In a new collaboration, AMD and Valve are working together to bring support for AMD’s TrueAudio Next (TAN) in Steam Audio, with a target of delivering increased acoustic complexity and improved details for VR content, while at the same time, speeding up audio processing and contributing to improved overall performance.
TAN has two high-level features to maximize audio performance on systems:
- AMD Resource Reservation: Lets developers reserve 20 to 25% of the GPU’s compute units exclusively for audio processing, which can be enabled or disabled depending on the circumstances.
- GPU compute Convolution Algorithms: Allows developers to increase the acoustic complexity and detail in VR games and applications using Time-variation convolution reverb.
These features offer a number of advantages to developers for enabling better performance and more immersive experiences including:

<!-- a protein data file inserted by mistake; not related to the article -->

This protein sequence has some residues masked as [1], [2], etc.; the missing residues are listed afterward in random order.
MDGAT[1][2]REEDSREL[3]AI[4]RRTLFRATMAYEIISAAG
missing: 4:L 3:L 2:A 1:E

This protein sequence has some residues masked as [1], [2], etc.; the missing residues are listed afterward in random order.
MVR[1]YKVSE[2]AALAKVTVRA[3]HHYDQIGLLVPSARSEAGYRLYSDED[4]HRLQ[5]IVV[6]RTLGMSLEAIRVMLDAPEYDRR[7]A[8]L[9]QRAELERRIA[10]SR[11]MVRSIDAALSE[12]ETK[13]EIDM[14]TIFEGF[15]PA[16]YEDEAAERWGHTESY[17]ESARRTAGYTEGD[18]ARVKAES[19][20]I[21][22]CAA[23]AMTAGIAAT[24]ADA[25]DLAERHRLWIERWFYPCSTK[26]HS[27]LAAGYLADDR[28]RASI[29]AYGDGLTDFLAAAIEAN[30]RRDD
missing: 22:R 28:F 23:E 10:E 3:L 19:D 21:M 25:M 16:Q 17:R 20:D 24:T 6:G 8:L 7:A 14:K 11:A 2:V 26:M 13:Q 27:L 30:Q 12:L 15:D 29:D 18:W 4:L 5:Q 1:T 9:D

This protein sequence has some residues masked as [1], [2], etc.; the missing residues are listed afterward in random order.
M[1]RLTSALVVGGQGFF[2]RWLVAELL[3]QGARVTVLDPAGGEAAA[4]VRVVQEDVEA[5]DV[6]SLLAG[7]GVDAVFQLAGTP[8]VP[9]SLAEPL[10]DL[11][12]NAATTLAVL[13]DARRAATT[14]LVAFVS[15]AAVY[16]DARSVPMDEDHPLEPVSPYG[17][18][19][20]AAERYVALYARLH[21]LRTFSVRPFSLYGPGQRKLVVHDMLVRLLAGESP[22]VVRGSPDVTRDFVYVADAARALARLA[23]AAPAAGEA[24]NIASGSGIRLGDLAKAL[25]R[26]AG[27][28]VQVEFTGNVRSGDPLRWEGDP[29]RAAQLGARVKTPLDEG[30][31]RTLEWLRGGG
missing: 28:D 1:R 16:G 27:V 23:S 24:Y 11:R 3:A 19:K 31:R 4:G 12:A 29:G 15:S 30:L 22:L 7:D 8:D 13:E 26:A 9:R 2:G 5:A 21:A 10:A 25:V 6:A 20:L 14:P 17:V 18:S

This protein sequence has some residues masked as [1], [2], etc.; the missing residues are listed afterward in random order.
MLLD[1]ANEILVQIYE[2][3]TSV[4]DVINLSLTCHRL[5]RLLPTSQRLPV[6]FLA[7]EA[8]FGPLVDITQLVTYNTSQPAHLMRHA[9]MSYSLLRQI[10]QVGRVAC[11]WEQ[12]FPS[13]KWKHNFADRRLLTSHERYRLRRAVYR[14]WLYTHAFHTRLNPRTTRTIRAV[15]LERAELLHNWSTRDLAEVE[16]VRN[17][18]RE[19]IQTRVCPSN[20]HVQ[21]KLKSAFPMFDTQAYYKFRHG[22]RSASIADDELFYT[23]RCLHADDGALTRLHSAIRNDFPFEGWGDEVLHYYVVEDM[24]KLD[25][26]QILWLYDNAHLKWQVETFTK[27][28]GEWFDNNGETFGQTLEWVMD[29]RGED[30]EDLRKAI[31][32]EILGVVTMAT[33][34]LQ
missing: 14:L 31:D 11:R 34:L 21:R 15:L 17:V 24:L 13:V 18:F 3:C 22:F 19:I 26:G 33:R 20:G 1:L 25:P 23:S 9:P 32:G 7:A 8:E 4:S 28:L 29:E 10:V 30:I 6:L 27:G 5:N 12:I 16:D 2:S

- Greater auditory complexity: Developers can increase the number of audio sources, ambisonics order for indirect sound, and impulse response time among other options.
- Frees up CPU resources: Convolution is moved from the CPU to the GPU, allowing the CPU to be freely used by other tasks, such as physics simulation or AI.
- Reduces/Eliminates unwanted clicks, pops and audio glitches: Audio processing will no longer be slowed down when rendering a complex scene, minimizing unwanted audio glitches.
- Assists with silky-smooth performance: Since audio processing no longer interferes with graphics or CPU processing, any sudden frame-drops or stuttering can be prevented.
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Emman has been writing technical and feature articles since 2010. Prior to this, he became one of the instructors at Asia Pacific College in 2008, and eventually landed a job as Business Analyst and Technical Writer at Integrated Open Source Solutions for almost 3 years.